Eager Bidders Pay Top Dollar

March 26, 1993|By Robert A. Erlandson | Robert A. Erlandson,Staff Writer

Applause rang out as the auctioneer cried, "Sold, for $120,000." The woman in the long red coat rose and walked quickly out of the door.

She wouldn't say who she was or who she was bidding for, but she had just bought an 8-by-10-foot painting entitled "The Garden of Neptune," the star of yesterday's auction of antiques and artwork from the Cloisters Collection at the Timonium Fairgrounds.

The sale raised nearly $900,000, most of which will wind up in the Baltimore City treasury. The city owns the Cloisters and its collection and is selling off the antiques to raise cash for its children's museum.

Richard Burke, a New York antiques dealer who was the under-bidder at $110,000, called the day's biggest catch "a nice, clean painting" and said it was probably by 17th century Italian artist Lucca Giordano.

Auctioneer Richard Opfer and his antiques consultant, Gene Canton, knew their pre-sale estimate of $3,000 to $5,000 was low. But they were surprised by the final bid.

The painting had been heavily restored and the surface is cloudy. "We didn't know just how far the painting dealers would be willing to speculate on condition. We thought it would be a maximum of $75,000."

Most of the 629 lots were from the vast, eclectic collection of the late Sumner and Dudrea Parker, who spent decades buying antiques for their Byzantine-Gothic-Renais

sance-Tudor "castle" in Brooklandville, called The Cloisters.

Mrs. Parker died in 1972, leaving the estate to the city, which has operated it as a children's museum.

The city sold the collection -- which has been warehoused since 1976 -- because the cost of maintaining the Cloisters estate has strained the city's ability to operate the children's museum there.

Judge Thomas E. Noel of the Baltimore Circuit Court approved the auction late last year. He reviewed the issue because stipulations in the Parkers' wills allow the sale of estate property only to maintain the museum, which will move to the Brokerage downtown.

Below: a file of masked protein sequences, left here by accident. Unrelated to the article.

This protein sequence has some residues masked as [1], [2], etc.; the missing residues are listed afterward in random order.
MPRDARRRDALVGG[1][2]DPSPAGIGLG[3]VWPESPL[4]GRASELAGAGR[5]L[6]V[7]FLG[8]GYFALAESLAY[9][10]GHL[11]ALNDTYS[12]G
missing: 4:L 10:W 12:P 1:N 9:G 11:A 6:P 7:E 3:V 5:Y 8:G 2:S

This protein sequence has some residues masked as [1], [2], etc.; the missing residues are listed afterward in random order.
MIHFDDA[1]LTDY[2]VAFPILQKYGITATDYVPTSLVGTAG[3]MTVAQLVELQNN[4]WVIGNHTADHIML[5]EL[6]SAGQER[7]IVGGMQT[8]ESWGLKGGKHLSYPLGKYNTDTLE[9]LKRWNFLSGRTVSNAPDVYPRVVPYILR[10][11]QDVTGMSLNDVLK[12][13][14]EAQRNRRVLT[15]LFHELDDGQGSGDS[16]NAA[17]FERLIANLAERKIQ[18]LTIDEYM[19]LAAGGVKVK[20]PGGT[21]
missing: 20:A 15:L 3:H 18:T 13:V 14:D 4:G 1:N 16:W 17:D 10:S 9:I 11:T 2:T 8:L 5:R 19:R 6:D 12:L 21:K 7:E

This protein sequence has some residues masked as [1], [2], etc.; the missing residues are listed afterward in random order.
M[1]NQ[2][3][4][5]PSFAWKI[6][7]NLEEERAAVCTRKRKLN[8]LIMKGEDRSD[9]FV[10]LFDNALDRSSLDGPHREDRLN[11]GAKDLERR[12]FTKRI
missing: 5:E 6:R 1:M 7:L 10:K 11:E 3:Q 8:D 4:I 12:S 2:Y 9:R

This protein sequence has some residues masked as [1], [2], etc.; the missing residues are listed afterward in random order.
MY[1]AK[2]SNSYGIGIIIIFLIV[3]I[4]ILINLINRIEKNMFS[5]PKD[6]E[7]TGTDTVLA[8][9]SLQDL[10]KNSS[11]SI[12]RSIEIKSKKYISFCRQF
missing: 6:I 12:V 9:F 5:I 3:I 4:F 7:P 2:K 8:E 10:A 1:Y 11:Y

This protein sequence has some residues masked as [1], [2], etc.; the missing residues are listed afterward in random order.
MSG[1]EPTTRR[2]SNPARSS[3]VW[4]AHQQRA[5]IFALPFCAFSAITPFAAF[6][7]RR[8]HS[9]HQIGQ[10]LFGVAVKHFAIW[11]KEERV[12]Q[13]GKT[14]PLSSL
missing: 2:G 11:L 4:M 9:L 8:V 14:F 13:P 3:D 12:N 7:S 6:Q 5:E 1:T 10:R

Some dealers said the prices were high for pieces in fair to poor condition. Mr. Opfer said insufficient access to the paintings in the warehouse before the sale made good appraisals difficult. But, he said, his best sales are those with conservative estimates.

"It was a real strong sale. Thank God for the international buyers," he said as he battled bronchitis to chant his auctioneer's litany.

Attracted by a large quantity of Continental antiques, furniture and about 100 paintings -- many of religious subjects -- a group of European dealers drove prices up as they bid successfully for lot after lot.

A pleasant surprise for the antique hunters -- and the city treasury -- was an 18th century American walnut tallboy. The pre-sale estimate was $1,000 to $1,500, but the winning bidder paid $28,000.

"We're really happy about that," Mr. Canton said, "It's from Chester County, Pennsylvania, and it's so regional that the dealers from that area spotted it right away."

Local dealers and collectors managed to snag a few treasures.

Michael Kosmas, an aide to Rep. Helen Delich Bentley, R-2nd, waited all day to pay $800 for what he said is an early 18th century Russian icon. The pre-sale estimate was $150.

Mr. Kosmas said the catalog misclassified the item as an oil painting on a door panel. "It isn't oil, it's tempera, and it isn't a door panel, it's an early icon form. I waited a long time because I was determined to take it home with me."

Jim McCloskey, a dealer from Cockeysville, bought several paintings and lighting devices. He called it "a fantastic sale, but many of the prices are outrageous."

John Perrella, a Northeast Baltimore furniture restorer, said he and fellow craftsmen should do a land-office business from the sale. "Almost every piece is in need of repair and restoration."

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